Prior to the EU referendum on 23rd June the Treasury published “the immediate economic impact of leaving the EU”, which warned of dramatic short-term consequences arising from a Brexit. It predicted that government borrowing costs would rise, economic activity would fall and a recession would become a near certainty.
However, analysis published by the Bank of England yesterday appears to contradict these alarmist predictions. The majority of UK firms are seeking to maintain ‘business as usual’, leading the Bank to conclude that “there is no clear evidence of a sharp general slowing in activity”. There is also little sign of employment being affected by Brexit, with the recruitment firm Reed claiming that 150,000 more jobs have been added to its site since the referendum compared to the same period last year. And, of course, the Treasury’s claim that ten year government bond yields would increase by 40 to 100 basis points was completely incorrect. In reality, the reverse has actually happened. A couple of weeks ago, the UK held its first government bond sale since voting to leave the EU, issuing £2.5bn of debt that attracted robust demand from global investors. Ten-year gilts, which started the year trading at interest rates of 1.96 per cent, fell to just 0.78 per cent.
Of course, there is a degree of uncertainty arising from Brexit and there has certainly been significant volatility in the currency exchange market. But apocalyptic predictions by the Treasury have not emerged, raising major questions about whether Brexit would be responsible for any possible recession in the near future.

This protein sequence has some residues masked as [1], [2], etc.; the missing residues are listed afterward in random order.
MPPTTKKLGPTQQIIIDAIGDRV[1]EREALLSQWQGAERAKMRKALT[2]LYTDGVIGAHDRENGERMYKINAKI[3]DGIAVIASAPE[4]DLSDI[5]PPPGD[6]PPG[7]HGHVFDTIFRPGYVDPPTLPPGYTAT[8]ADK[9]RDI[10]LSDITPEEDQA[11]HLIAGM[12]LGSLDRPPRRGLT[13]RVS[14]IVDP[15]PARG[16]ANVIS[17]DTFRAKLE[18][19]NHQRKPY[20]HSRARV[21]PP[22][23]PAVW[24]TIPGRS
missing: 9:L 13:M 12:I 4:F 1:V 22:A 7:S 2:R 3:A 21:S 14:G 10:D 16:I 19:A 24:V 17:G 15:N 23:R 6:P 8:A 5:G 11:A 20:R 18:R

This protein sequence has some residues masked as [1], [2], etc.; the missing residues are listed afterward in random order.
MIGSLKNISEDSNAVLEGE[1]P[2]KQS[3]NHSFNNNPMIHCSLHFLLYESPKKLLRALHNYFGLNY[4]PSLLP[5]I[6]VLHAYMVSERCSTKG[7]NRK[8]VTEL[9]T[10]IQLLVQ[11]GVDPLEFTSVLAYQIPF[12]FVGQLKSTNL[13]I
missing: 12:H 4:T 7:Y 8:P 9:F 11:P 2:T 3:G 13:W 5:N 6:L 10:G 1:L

The ‘business as usual’ outlook for UK economic activity also undermines the argument for a further loosening of monetary policy. Furthermore, data released this week shows that inflation has increased to 0.5% and core inflation is now at 1.4%, which is approaching the Bank’s inflation target. We should also expect further inflationary pressures from the fall in Sterling’s value given the impact on the cost of imports. It is obvious that reducing rates or increasing the Asset Purchase Programme (APP) would only increase the risk of the Bank overshooting its inflation target in the coming years.
It is very welcome that the Bank took no action on bank rates and the size of the Asset Purchase Programme in July, but it is concerning that most Monetary Policy Committee members expect monetary policy easing next month. The Bank must avoid falling into this trap, which could further exacerbate problems associated with the UK’s policy of ultra-loose monetary policy over the past seven years. Its own analysis has concluded that there is no evidence of a slowing in economic activity. There's no reason, for now, to pursue looser monetary policy.